Seven miles before the entrance to the Port of Pra’ the call comes in from the ship, requesting the final instructions before the Maritime Pilot comes onboard.
Three miles left to go and another call comes in. The maritime pilots are aboard their boat heading straight for the ship, which begins to slow down in the meantime. It is the ‘MSC Teresa,’ a 14,000 TEU container transporter. The meeting takes place just a few miles from the entrance to the port.
The two pilots are ready to jump onboard. The sun is shining and the sea is calm. Today the jump from the tugboat to the pilot ladder, (a rope ladder that is rolled down along the side of the ship) is a piece of cake, but that isn’t always the case. When it’s raining, with strong winds and rough seas the passage becomes quite challenging. You have to be careful and wait for the right moment to jump.
The pilot ladder is steep. In order to climb it you have to be agile and keep your balance. The smallest distraction is enough for the risk of falling into the sea to become a reality.
The two pilots are welcomed aboard by a member of the crew that accompanies them onto the bridge.
The captain is already waiting for them there. After a quick handshake it’s straight down to business, They talk about the characteristics of the ship, the docking strategies to be implemented based on the weather conditions, the mooring location and the other ships present along the quay.
The familiarity with the port, experience manoeuvring any type of ship as well as the capacity to manage an emergency situation on behalf of the pilots, combined with the knowledge that the captain has of his own ship, are an absolute guarantee for the maximum safety of the operation.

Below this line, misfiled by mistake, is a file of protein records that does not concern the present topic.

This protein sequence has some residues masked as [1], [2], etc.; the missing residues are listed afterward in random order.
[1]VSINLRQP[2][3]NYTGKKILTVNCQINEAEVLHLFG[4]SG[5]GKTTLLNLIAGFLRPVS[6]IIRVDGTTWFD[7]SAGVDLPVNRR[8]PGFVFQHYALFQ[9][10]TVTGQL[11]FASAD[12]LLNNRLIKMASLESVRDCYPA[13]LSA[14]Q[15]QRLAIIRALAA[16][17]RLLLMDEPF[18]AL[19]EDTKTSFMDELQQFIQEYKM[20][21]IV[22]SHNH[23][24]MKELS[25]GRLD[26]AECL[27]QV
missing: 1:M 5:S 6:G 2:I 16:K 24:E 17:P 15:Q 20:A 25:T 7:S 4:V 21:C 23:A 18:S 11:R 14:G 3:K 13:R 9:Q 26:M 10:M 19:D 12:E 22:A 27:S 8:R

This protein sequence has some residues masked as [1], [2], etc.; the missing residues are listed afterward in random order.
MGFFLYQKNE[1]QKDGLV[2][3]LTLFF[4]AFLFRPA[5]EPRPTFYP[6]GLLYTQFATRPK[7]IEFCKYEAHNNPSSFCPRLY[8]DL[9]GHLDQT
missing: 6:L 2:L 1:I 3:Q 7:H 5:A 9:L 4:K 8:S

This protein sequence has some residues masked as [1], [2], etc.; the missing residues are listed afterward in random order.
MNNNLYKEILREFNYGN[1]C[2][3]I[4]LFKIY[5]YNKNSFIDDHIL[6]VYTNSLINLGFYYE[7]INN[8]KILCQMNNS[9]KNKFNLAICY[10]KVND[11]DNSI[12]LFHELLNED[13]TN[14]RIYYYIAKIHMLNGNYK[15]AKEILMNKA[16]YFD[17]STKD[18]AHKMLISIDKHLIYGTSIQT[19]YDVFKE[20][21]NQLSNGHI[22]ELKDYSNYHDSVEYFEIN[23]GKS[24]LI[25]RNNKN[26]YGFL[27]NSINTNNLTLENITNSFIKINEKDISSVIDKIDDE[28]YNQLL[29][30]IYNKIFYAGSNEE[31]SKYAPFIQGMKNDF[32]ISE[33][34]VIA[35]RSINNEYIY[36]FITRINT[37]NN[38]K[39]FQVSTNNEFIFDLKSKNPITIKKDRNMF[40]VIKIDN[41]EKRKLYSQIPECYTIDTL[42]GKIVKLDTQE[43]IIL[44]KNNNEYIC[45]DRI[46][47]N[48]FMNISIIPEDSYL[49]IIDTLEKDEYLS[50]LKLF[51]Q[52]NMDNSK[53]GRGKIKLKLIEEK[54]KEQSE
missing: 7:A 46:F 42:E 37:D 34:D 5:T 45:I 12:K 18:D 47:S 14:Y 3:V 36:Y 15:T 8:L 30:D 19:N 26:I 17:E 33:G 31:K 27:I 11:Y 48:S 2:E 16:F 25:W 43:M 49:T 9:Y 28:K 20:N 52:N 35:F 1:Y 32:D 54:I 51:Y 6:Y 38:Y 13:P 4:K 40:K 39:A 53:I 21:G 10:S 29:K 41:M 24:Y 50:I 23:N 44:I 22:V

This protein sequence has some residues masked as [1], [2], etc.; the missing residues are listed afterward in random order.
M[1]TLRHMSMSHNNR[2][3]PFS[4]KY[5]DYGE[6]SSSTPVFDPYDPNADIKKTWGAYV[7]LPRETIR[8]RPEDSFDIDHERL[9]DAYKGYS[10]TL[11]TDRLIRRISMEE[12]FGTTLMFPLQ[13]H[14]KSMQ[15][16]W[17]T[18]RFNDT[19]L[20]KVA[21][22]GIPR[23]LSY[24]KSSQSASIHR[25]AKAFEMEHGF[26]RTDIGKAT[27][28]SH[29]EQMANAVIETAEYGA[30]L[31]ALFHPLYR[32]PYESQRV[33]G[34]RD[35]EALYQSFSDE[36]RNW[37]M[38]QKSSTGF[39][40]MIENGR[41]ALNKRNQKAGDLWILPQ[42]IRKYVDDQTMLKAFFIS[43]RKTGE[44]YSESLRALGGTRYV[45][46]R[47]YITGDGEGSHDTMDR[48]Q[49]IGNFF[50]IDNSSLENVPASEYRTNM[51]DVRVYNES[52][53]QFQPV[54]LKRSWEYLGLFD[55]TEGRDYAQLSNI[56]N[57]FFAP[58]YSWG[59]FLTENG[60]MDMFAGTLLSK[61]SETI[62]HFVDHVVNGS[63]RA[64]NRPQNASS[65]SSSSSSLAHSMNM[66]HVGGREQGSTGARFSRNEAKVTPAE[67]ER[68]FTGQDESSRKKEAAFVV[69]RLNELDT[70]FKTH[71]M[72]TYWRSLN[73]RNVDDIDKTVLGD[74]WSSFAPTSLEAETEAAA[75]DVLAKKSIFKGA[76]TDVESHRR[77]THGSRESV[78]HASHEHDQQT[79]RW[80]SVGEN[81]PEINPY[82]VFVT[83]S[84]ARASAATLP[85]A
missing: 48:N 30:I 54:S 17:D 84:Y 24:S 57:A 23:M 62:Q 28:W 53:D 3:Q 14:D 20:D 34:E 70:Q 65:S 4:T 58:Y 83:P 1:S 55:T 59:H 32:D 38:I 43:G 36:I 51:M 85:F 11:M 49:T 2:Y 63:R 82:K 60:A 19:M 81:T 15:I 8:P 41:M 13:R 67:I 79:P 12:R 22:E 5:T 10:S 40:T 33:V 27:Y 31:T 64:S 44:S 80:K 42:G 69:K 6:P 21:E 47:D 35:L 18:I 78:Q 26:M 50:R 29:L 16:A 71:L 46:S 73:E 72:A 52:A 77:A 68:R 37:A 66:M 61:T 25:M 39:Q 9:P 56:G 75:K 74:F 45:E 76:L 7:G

On the basis of the navigation code the hierarchical ranks of the pilots are equivalent to the highest serving official on deck. The pilots of Genoa are organised into a cooperative. The hierarchical structure is as follows: one Master Maritime Pilot, John Gatti, two Vice Captains Francesco Bozzo and Gianfranco Aste and twenty-one pilots.
Meanwhile back onboard the MSC Teresa: the Master Pilot begins giving directions on the route required to reach the entrance of the port. The Ship’s Captain relays the directions to the helmsman, while the Second Pilot ensures that the manoeuvres are carried out correctly by the Officials and the sailors onboard the bridge.
When the evolution of the ship begins, the orders are relayed to by radio to the tugboats, while manoeuvres in tight waters are kept under control by the use of both the engine and rudder when necessary. Once the rotation is complete and the ship has reached the final mooring position, the cables are passed to the line handlers who secure them to the bollards.
Just as we said the weather is quite favourable today, but everything becomes more complicated on the days when a sharp wind blows in from the North. On such an occasion it becomes imperative to have perfect synchronisation of the Nautical Technical Services and flawless management of any manoeuvres carried out.
Every Pilot from the Corps of Genoa carries out between 700 and 1000 manoeuvres every year. This guarantees a vast bank of knowledge and experience in the management of any situation that may arise from their work. This is another reason why the captains of the numerous 14,000 TEU ships that are becoming more and more numerous at the PSA Voltri Pra Terminal, can put their complete trust in these professionals.